•     Scientists also discovered that the connections between sleep apnea and aging were stronger for women than for men. This doesn’t mean men won’t experience accelerated aging associated with their sleep apnea. It does suggest that women may have additional vulnerability to the effects of sleep apnea on their biological age. 

What you can do: If you snore, or experience any of the symptoms of sleep apnea, reach out to us and have your sleep evaluated. Treating sleep apnea and other forms of sleep-disordered breathing can help to lower your risks of chronic disease and the effects of cellular and genetic aging.

Sleep Poorly and Your Immune System Suffers  

Sleep and immunity are deeply connected. Sleeping well helps the immune system function at its best, while disrupted sleep can interfere with healthy immune activity. In turn, a well-functioning immune system supports strong sleep, while an overtaxed, overworked immune system can create complications for sleep. 

Sleep and the immune system also share a common, underlying regulator: the body’s circadian rhythms. These rhythms operate on a 24-hour cycle, guiding us through a complete day of rest and activity. 

Circadian Rhythms Regulate Your Sleep and Your Immune System

In addition to regulating sleep, circadian rhythms establish daily patterns for eating and digestion, and for activity in the brain (which influences daily cognitive performance). 

They also affect the production of hormones and a range of biological activity that enables us to function, and affects how we think and feel. Circadian rhythms also regulate the activity of our immune system.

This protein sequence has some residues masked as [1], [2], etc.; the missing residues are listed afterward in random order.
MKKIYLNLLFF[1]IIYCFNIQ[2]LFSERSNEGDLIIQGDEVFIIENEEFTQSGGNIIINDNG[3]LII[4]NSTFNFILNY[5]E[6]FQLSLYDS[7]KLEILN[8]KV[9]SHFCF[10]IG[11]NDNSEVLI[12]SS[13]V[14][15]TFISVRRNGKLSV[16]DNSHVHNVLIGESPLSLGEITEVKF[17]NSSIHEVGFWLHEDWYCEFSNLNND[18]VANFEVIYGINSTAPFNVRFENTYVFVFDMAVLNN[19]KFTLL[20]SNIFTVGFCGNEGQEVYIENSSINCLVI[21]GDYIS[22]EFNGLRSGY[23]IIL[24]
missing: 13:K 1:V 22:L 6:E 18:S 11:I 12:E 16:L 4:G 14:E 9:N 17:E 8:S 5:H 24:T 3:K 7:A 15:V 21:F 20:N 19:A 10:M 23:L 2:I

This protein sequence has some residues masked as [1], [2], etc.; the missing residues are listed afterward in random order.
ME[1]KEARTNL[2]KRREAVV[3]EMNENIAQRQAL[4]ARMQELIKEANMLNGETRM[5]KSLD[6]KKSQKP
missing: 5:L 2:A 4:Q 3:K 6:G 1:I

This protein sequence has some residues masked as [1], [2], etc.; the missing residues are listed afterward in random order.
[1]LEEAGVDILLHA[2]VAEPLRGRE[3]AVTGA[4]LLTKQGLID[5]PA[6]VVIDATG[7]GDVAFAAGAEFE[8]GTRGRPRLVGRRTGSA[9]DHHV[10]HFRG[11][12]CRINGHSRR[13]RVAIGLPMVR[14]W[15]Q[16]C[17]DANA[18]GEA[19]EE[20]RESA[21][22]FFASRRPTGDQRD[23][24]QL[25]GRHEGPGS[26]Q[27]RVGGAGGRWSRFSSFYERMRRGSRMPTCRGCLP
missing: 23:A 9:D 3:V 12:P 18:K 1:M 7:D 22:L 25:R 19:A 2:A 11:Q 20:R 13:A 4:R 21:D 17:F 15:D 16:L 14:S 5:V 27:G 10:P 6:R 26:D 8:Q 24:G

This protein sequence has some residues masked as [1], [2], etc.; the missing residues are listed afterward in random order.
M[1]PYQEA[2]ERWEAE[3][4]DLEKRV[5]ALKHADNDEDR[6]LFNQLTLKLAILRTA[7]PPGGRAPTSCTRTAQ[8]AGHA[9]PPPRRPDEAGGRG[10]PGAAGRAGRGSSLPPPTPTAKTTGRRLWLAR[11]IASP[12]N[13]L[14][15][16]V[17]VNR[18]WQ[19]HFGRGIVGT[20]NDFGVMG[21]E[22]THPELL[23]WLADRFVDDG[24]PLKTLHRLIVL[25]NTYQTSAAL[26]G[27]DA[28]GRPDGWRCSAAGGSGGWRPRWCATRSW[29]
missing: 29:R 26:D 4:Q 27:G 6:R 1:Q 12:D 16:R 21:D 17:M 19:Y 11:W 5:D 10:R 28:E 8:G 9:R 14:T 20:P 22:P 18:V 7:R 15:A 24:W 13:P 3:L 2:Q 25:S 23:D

Our circadian rhythms are controlled by a master circadian clock, located in the brain. This master clock communicates with other clocks and circadian genes throughout the body, to synchronize all circadian activity. 

This clock is often described as a pacemaker, working nonstop to maintain the precise timing of the vast and complex activity of the body. 

Age Disrupts Circadian Rhythms Which Can Increase Inflammation

With age, circadian rhythms can become less robust, and more prone to disruption. As we grow older, the master timekeeping clock may become less reliable, it’s regulating signals less strong. 

Imagine playing music while using a metronome to keep tempo. What happens when the sound of the metronome grows quieter, or misses the occasional tick-tock? The music runs off course. 

When circadian rhythms are thrown off their timing, healthy immune function can go off course, leading to compromised immune protection, increased inflammation and oxidative stress, which wear at cells, tissues, and organs and contribute to disease and aging. 

Keep Circadian Rhythms on Track with Good Sleep Habits

Sleep isn’t only regulated by circadian rhythms. Sleep habits also affect how circadian clocks operate. Disruptions to sleep can throw circadian rhythms out of sync. Protecting the quality and quantity of nightly rest helps circadian rhythms stay on track. 

Sleep is also an important time for the work of the immune system. During sleep, the body’s immune system ramps up its work, undertaking complex processes to repair cells, fight against bacteria, viruses and disease-producing activity. Not sleeping enough, and sleeping poorly, can inhibit the immune system’s ability to perform this work. 

What you can do: One of the best ways to maintain healthy circadian rhythms, sleep and immune function as we age is to manage daily stress. Psychological stress exacerbates inflammation, over-taxes the immune system, and interferes with sleep and circadian cycles.